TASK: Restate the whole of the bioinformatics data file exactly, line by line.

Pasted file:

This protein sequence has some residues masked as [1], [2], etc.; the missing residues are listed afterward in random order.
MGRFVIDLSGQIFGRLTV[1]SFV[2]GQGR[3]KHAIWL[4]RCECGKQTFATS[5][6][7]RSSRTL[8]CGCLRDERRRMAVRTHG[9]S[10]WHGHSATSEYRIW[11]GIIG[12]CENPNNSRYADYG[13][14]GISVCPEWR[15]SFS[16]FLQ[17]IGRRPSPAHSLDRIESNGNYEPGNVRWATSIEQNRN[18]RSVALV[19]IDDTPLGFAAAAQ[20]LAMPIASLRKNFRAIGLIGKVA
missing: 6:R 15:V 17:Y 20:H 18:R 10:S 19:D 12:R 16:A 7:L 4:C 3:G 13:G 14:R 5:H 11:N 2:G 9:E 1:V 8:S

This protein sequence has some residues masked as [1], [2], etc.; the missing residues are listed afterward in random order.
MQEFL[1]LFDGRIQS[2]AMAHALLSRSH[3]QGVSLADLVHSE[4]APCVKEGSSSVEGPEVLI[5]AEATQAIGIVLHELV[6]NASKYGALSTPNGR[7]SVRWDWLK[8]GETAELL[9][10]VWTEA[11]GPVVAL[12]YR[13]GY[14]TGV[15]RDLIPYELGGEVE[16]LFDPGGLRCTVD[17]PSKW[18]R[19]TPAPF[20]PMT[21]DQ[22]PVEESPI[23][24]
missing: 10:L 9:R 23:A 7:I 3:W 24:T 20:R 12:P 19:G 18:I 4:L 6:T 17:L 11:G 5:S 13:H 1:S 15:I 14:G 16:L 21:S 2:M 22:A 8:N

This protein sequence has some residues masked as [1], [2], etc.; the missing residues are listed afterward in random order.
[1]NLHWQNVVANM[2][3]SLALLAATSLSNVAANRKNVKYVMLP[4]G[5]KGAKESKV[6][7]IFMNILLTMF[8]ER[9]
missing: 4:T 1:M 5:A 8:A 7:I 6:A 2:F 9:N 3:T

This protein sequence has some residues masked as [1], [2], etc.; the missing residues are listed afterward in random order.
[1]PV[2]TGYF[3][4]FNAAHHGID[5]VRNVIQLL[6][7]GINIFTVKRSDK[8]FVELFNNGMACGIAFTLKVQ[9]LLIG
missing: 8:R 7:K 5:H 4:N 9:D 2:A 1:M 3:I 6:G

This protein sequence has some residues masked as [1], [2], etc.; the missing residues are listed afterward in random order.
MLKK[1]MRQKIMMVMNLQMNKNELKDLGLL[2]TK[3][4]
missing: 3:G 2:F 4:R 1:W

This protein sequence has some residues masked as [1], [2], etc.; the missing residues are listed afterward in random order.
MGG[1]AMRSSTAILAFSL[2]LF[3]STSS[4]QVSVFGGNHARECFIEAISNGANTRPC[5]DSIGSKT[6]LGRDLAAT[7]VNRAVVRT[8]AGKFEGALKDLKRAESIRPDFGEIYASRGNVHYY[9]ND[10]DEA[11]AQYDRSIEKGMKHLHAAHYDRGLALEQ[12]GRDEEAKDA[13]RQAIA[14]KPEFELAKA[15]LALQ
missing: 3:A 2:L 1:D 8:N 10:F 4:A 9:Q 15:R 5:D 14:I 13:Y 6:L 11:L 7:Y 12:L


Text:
This protein sequence has some residues masked as [1], [2], etc.; the missing residues are listed afterward in random order.
MGRFVIDLSGQIFGRLTV[1]SFV[2]GQGR[3]KHAIWL[4]RCECGKQTFATS[5][6][7]RSSRTL[8]CGCLRDERRRMAVRTHG[9]S[10]WHGHSATSEYRIW[11]GIIG[12]CENPNNSRYADYG[13][14]GISVCPEWR[15]SFS[16]FLQ[17]IGRRPSPAHSLDRIESNGNYEPGNVRWATSIEQNRN[18]RSVALV[19]IDDTPLGFAAAAQ[20]LAMPIASLRKNFRAIGLIGKVA
missing: 6:R 15:V 17:Y 20:H 18:R 10:S 19:D 12:R 16:A 7:L 4:C 3:G 13:G 14:R 5:H 11:N 2:G 9:E 1:V 8:S

This protein sequence has some residues masked as [1], [2], etc.; the missing residues are listed afterward in random order.
MQEFL[1]LFDGRIQS[2]AMAHALLSRSH[3]QGVSLADLVHSE[4]APCVKEGSSSVEGPEVLI[5]AEATQAIGIVLHELV[6]NASKYGALSTPNGR[7]SVRWDWLK[8]GETAELL[9][10]VWTEA[11]GPVVAL[12]YR[13]GY[14]TGV[15]RDLIPYELGGEVE[16]LFDPGGLRCTVD[17]PSKW[18]R[19]TPAPF[20]PMT[21]DQ[22]PVEESPI[23][24]
missing: 10:L 9:R 23:A 7:I 3:W 24:T 20:R 12:P 19:G 18:I 4:L 6:T 17:L 11:G 5:S 13:H 1:S 15:I 14:G 16:L 21:S 2:M 22:A 8:N

This protein sequence has some residues masked as [1], [2], etc.; the missing residues are listed afterward in random order.
[1]NLHWQNVVANM[2][3]SLALLAATSLSNVAANRKNVKYVMLP[4]G[5]KGAKESKV[6][7]IFMNILLTMF[8]ER[9]
missing: 4:T 1:M 5:A 8:A 7:I 6:A 2:F 9:N 3:T

This protein sequence has some residues masked as [1], [2], etc.; the missing residues are listed afterward in random order.
[1]PV[2]TGYF[3][4]FNAAHHGID[5]VRNVIQLL[6][7]GINIFTVKRSDK[8]FVELFNNGMACGIAFTLKVQ[9]LLIG
missing: 8:R 7:K 5:H 4:N 9:D 2:A 1:M 3:I 6:G

This protein sequence has some residues masked as [1], [2], etc.; the missing residues are listed afterward in random order.
MLKK[1]MRQKIMMVMNLQMNKNELKDLGLL[2]TK[3][4]
missing: 3:G 2:F 4:R 1:W

This protein sequence has some residues masked as [1], [2], etc.; the missing residues are listed afterward in random order.
MGG[1]AMRSSTAILAFSL[2]LF[3]STSS[4]QVSVFGGNHARECFIEAISNGANTRPC[5]DSIGSKT[6]LGRDLAAT[7]VNRAVVRT[8]AGKFEGALKDLKRAESIRPDFGEIYASRGNVHYY[9]ND[10]DEA[11]AQYDRSIEKGMKHLHAAHYDRGLALEQ[12]GRDEEAKDA[13]RQAIA[14]KPEFELAKA[15]LALQ
missing: 3:A 2:L 1:D 8:N 10:F 4:A 9:Q 15:R 5:D 14:I 13:Y 6:L 11:L 7:Y 12:L